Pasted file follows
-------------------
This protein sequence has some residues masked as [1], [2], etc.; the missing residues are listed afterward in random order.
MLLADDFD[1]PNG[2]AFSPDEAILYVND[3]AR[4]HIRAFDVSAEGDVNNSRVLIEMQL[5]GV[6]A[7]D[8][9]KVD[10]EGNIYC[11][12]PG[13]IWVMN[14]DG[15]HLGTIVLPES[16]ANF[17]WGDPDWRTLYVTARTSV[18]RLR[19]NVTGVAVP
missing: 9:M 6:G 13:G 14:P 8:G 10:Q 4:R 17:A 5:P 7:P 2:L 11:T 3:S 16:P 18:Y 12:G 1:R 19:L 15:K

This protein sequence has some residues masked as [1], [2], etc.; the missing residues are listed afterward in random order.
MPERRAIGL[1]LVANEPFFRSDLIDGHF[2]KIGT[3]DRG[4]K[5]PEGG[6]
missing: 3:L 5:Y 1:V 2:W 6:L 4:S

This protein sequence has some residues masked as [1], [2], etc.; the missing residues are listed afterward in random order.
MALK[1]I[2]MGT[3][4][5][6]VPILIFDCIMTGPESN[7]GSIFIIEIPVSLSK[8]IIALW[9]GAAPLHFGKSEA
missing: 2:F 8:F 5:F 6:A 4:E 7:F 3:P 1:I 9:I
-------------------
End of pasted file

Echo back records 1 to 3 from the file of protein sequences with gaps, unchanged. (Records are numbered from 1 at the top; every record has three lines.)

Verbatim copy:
This protein sequence has some residues masked as [1], [2], etc.; the missing residues are listed afterward in random order.
MLLADDFD[1]PNG[2]AFSPDEAILYVND[3]AR[4]HIRAFDVSAEGDVNNSRVLIEMQL[5]GV[6]A[7]D[8][9]KVD[10]EGNIYC[11][12]PG[13]IWVMN[14]DG[15]HLGTIVLPES[16]ANF[17]WGDPDWRTLYVTARTSV[18]RLR[19]NVTGVAVP
missing: 9:M 6:G 13:G 14:P 8:G 10:Q 4:R 17:A 5:P 7:P 2:L 11:T 3:S 16:P 18:Y 12:G 1:R 19:L 15:K

This protein sequence has some residues masked as [1], [2], etc.; the missing residues are listed afterward in random order.
MPERRAIGL[1]LVANEPFFRSDLIDGHF[2]KIGT[3]DRG[4]K[5]PEGG[6]
missing: 3:L 5:Y 1:V 2:W 6:L 4:S

This protein sequence has some residues masked as [1], [2], etc.; the missing residues are listed afterward in random order.
MALK[1]I[2]MGT[3][4][5][6]VPILIFDCIMTGPESN[7]GSIFIIEIPVSLSK[8]IIALW[9]GAAPLHFGKSEA
missing: 2:F 8:F 5:F 6:A 4:E 7:F 3:P 1:I 9:I